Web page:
Like the previous six, expectHarry Potter and the Deathly Hallows,the final book in the Harry Potter series (to be released July 21), to prove inspirational to children, delivering messages of friendship, courage, kindness, loyalty and obedience, predicts Darcia Narvaez, associate professor of psychology and director of the Center for Ethical Education at the University of Notre Dame.
Narvaez researches issues of moral development and education and currently is directing Notre Dames Good Media Good Kids project, which features her Rating Ethical Content System (RECS).The system measures ethical content in children’s books and films by providing ratings for ethical sensitivity, judgment, focus and action, and their opposites.
Narvaez says the Harry Potter books all have high RECS ratings and are good ways for children to learn about moral heroes.
Harry and his friends show ethical sensitivity by noticing things that are wrong or hurt others,she explained.They show good ethical judgment by trying to understand problems before deciding what to do, and revising strategies when they dont work.Harry and friends are especially ethically motivated because they show consistent commitment to help others, cooperate to reach positive goals, try to do things that help the community, and keep working at a goal even when it would be easier to quit.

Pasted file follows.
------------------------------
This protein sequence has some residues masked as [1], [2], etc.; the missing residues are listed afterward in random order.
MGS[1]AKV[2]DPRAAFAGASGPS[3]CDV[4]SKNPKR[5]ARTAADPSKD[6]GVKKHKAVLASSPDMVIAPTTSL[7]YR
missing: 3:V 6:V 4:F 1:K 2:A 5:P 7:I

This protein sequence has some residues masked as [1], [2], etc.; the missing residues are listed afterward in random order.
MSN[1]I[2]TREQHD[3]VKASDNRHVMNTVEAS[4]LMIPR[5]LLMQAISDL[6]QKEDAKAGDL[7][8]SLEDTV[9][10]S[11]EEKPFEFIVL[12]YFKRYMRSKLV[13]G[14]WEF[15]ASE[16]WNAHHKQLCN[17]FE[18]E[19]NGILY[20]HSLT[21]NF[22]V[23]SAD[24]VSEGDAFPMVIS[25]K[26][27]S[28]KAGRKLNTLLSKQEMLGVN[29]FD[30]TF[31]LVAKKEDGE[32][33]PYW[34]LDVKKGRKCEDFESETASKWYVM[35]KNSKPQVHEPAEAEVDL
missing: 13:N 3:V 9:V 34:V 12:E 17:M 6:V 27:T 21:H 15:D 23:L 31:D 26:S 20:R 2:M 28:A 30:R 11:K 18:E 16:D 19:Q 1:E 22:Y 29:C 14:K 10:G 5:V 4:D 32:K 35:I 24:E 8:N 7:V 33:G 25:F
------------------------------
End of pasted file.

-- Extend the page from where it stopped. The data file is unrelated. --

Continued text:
Most notably, however, the books are filled with ethical action.Harry and his friends put themselves at great risk to help others.They try to change things that are cruel or unfair and follow through on completing a moral goal, no matter the cost.
Narvaez recommends the HarryPotter books be read by children ages 10 and older.
A Notre Dame faculty member since 2000, Narvaez also is co-author of a chapter on character education in last years edition of theHandbook of Child Psychology,and has published articles in the Journal of Educational Psychology and Developmental Psychology and several books, includingMoral Development, Self and Identity.She recently received a Spencer Foundation grant for a project titledThe Science of Virtue: Ethical Expertise for Morally-Engaged Citizenshipfor which she will write a book.
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